Another Kind of Moon Shot

This is the view of Vulcan the fine folks of Homewood get to see every day. It “cracks” me up. Somehow, I just don’t think blacksmiths went without pants, but I suppose the gods might have had different rules. Still, this just makes the third-grade girl inside me giggle a bit.

The clouds parted just enough on Monday for me to get a nice blue-sky shot. About 10 minutes later, it was back to gray and overcast, and it stayed that way for the rest of the day.

When I was very young, we visited Vulcan before it had the elevator to ride up to the observation deck. It’s 159 steps, which doesn’t seem like much, but considering that it was inside an un-air-conditioned brick enclosure in the middle of July, it was a strenuous walk.

A bit of history from Wikipedia:

The Vulcan statue is the largest cast iron statue in the world, and is the city symbol of Birmingham, Alabama, reflecting its roots in the iron and steel industry. The 56-foot tall statue depicts the Roman god Vulcan, god of the fire and forge. It was created as Birmingham’s entry for the Louisiana Purchase Exposition (1904 World’s Fair) in St. Louis, Missouri. It is the seventh-tallest free-standing statue in the United States.

Commissioned by the Commercial Club of Birmingham, Italian-born sculptor Giuseppe Moretti began designing the monumental figure in 1903, using a 6-foot tall model to study the form. He next sculpted a clay master model in an unfinished church in Passaic, New Jersey, and this was then divided into sections and transported by railroad to the Birmingham Steel and Iron Company for the preparation of casting molds for the iron.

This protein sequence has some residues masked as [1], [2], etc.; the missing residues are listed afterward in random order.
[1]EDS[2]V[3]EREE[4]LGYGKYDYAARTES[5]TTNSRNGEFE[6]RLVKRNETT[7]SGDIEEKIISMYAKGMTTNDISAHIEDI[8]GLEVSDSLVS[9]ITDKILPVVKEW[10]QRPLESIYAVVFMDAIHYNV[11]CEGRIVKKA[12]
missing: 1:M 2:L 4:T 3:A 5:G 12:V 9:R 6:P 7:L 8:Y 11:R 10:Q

The Vulcan statue consists of 29 cast-iron components with connecting flanges that are bolted together internally. The heaviest section is his whole head, which weighs 11,000 pounds. Iron forgemen designed and executed the connection details for the statue, which originally had no internal framework and was self-supporting. The grey iron castings were made in Birmingham entirely from locally-produced iron.

The completed weight of the god Vulcan’s figure alone is 100,000 pounds. When Vulcan’s anvil, block, hammer, and spearpoint are added, the statue weighs a total of 120,000 pounds, and it now stands on a pedestal that is 123 feet tall. The statue has a chest circumference of 22 feet 6 inches  and a waist circumference of 18 feet 3 inches.

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